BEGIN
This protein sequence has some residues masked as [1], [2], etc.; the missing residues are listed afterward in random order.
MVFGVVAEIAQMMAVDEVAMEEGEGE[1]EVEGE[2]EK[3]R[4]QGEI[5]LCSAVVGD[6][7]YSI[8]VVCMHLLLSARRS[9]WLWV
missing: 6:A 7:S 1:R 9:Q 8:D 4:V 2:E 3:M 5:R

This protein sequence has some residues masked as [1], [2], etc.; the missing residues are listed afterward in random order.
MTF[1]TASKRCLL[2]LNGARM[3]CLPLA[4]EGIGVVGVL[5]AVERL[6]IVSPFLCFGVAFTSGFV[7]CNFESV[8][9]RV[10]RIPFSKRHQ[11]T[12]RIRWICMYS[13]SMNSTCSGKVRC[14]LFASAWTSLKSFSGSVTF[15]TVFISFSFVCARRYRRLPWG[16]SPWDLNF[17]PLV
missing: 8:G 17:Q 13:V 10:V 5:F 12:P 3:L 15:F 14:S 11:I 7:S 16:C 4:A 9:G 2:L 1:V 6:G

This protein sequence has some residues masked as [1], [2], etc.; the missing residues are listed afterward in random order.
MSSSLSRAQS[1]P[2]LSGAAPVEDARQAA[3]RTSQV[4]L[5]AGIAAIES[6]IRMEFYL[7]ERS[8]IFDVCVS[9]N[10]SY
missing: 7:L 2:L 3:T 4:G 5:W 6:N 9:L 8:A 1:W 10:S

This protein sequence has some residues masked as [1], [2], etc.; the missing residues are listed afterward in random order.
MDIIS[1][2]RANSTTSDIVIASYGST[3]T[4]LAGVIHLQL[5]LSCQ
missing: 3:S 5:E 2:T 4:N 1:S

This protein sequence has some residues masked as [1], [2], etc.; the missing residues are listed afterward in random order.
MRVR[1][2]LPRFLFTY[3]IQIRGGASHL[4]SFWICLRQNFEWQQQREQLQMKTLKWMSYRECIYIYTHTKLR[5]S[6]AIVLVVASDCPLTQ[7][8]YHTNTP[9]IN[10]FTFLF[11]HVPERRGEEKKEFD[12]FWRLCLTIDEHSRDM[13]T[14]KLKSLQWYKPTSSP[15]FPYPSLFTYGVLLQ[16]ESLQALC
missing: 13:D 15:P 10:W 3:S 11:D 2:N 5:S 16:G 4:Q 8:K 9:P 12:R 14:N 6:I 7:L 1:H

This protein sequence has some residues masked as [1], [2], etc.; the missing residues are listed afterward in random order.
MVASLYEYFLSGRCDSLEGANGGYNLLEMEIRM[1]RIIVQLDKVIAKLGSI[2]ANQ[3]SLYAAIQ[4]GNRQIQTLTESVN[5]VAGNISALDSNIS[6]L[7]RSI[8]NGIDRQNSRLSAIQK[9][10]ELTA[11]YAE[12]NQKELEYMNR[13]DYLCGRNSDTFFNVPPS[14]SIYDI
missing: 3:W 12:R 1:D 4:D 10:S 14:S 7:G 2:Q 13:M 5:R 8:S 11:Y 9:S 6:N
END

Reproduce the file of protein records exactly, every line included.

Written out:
This protein sequence has some residues masked as [1], [2], etc.; the missing residues are listed afterward in random order.
MVFGVVAEIAQMMAVDEVAMEEGEGE[1]EVEGE[2]EK[3]R[4]QGEI[5]LCSAVVGD[6][7]YSI[8]VVCMHLLLSARRS[9]WLWV
missing: 6:A 7:S 1:R 9:Q 8:D 4:V 2:E 3:M 5:R

This protein sequence has some residues masked as [1], [2], etc.; the missing residues are listed afterward in random order.
MTF[1]TASKRCLL[2]LNGARM[3]CLPLA[4]EGIGVVGVL[5]AVERL[6]IVSPFLCFGVAFTSGFV[7]CNFESV[8][9]RV[10]RIPFSKRHQ[11]T[12]RIRWICMYS[13]SMNSTCSGKVRC[14]LFASAWTSLKSFSGSVTF[15]TVFISFSFVCARRYRRLPWG[16]SPWDLNF[17]PLV
missing: 8:G 17:Q 13:V 10:V 5:F 12:P 3:L 15:F 14:S 11:I 7:S 16:C 4:A 9:G 2:L 1:V 6:G

This protein sequence has some residues masked as [1], [2], etc.; the missing residues are listed afterward in random order.
MSSSLSRAQS[1]P[2]LSGAAPVEDARQAA[3]RTSQV[4]L[5]AGIAAIES[6]IRMEFYL[7]ERS[8]IFDVCVS[9]N[10]SY
missing: 7:L 2:L 3:T 4:G 5:W 6:N 9:L 8:A 1:W 10:S

This protein sequence has some residues masked as [1], [2], etc.; the missing residues are listed afterward in random order.
MDIIS[1][2]RANSTTSDIVIASYGST[3]T[4]LAGVIHLQL[5]LSCQ
missing: 3:S 5:E 2:T 4:N 1:S

This protein sequence has some residues masked as [1], [2], etc.; the missing residues are listed afterward in random order.
MRVR[1][2]LPRFLFTY[3]IQIRGGASHL[4]SFWICLRQNFEWQQQREQLQMKTLKWMSYRECIYIYTHTKLR[5]S[6]AIVLVVASDCPLTQ[7][8]YHTNTP[9]IN[10]FTFLF[11]HVPERRGEEKKEFD[12]FWRLCLTIDEHSRDM[13]T[14]KLKSLQWYKPTSSP[15]FPYPSLFTYGVLLQ[16]ESLQALC
missing: 13:D 15:P 10:W 3:S 11:D 2:N 5:S 16:G 4:Q 8:K 9:P 12:R 14:N 6:I 7:L 1:H

This protein sequence has some residues masked as [1], [2], etc.; the missing residues are listed afterward in random order.
MVASLYEYFLSGRCDSLEGANGGYNLLEMEIRM[1]RIIVQLDKVIAKLGSI[2]ANQ[3]SLYAAIQ[4]GNRQIQTLTESVN[5]VAGNISALDSNIS[6]L[7]RSI[8]NGIDRQNSRLSAIQK[9][10]ELTA[11]YAE[12]NQKELEYMNR[13]DYLCGRNSDTFFNVPPS[14]SIYDI
missing: 3:W 12:R 1:D 4:D 10:S 14:S 7:G 2:Q 13:M 5:R 8:S 11:Y 9:S 6:N